Azure limits the size of your OS boot volume to 127 GB. For new workloads, this limitation is not a significant barrier because you can add additional volumes to your Azure VMs, but for existing on-premises workloads that were not built leveraging best practices, or have just grown over time, this size limitation may be a challenge if you want to take advantage of Azure. In this article I am going to show you how you can reduce the size of a Virtual Machine’s boot volume to below 127 GB by leveraging Volume Mount Points. Of course there are other ways to reduce the size of your boot volume, the hope is that you can just shrink the volume to get below the 127 GB barrier. If that is not possible, this Volume Mount Point solution may be something you can to leverage. This solution isn’t seamless, it does take some effort on your part, but it does solve the problem without having to re-architect your existing solution.
I encountered this issue when working with a partner that wanted to protect existing workloads with Azure Site Recovery (ASR). As you look at your customers environment, how many existing solutions have exceeded the 127 GB boot volume size? I will show you how you can leverage Volume Mount Points to reduce the size of the boot volume so you can use ASR to protect these VMs or so you can move and run these workloads to Azure.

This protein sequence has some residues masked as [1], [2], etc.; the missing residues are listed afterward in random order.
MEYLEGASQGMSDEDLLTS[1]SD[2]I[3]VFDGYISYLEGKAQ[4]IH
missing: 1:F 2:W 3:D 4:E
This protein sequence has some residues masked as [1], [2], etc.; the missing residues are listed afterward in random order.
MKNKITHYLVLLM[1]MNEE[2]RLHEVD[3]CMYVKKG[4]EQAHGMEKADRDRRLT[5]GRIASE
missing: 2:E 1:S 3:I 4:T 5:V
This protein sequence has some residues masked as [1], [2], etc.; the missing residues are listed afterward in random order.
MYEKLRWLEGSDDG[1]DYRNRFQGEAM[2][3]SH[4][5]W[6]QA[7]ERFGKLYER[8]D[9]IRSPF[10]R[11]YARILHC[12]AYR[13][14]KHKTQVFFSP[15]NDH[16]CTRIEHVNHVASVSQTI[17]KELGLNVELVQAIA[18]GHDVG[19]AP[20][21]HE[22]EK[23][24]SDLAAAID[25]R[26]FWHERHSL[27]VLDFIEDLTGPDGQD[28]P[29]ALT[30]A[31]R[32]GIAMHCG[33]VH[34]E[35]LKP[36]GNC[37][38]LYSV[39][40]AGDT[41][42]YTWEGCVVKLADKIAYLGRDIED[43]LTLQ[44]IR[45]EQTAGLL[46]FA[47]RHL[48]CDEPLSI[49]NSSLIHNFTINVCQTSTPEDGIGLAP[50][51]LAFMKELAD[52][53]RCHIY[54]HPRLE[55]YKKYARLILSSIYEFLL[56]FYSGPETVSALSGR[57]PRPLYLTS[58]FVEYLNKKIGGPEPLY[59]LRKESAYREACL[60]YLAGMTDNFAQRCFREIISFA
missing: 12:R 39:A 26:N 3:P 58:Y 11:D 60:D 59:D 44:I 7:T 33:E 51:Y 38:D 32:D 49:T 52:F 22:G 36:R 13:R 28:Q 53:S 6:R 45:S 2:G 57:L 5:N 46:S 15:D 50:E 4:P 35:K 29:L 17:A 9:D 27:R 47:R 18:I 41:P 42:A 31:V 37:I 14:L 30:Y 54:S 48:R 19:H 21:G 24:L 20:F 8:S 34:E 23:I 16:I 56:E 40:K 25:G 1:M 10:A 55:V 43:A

Mount Points have been traditionally used for two things.
- You are clustering and use Cluster Shared Volumes (CSV). CSV’s are delivered using Volume Mount Points.
- You use Volume Mount Points if you run out of drive letters. Since the alphabet only has 26 letters, we support the use of Volume Mount Points to add additional storage to your largest servers.
As you see, Volume Mount Points have been used for some of our most critical workloads. This is a proven technique and adding Volume Mount Points to an existing workload is much easier than re-architecting your existing workloads.
Here is an article that shows you how to setup a Volume Mount point. This article was created for Server 2003, but the steps are the same for Server 2012 R2. I include a high level step by step process below, and will show you when you need to leverage this article.
I’m not going to go through all of the scenarios, but from a high level you need to add an additional virtual hard drive to your VM, then mount that virtual hard drive as a directory within your C: drive. Here is a screen shot of my Disk Manager configuration:
|Notice my Disk 2 & Disk 3, do not have drive letters? These are Volume Mount Points. Their storage is available via the C: drive with separate directories representing each new volume.|
Below is a screen shot of my C: drive, I have two Mount Point folders available to C:, the MountPoint folder and the SQL Server Install and Data folder. Since I’m just using this VM for illustration, I do not have many files in each of the folders, but this demonstrates the capability. Also notice that the size of each Volume Mount Point is presented in Explorer as well.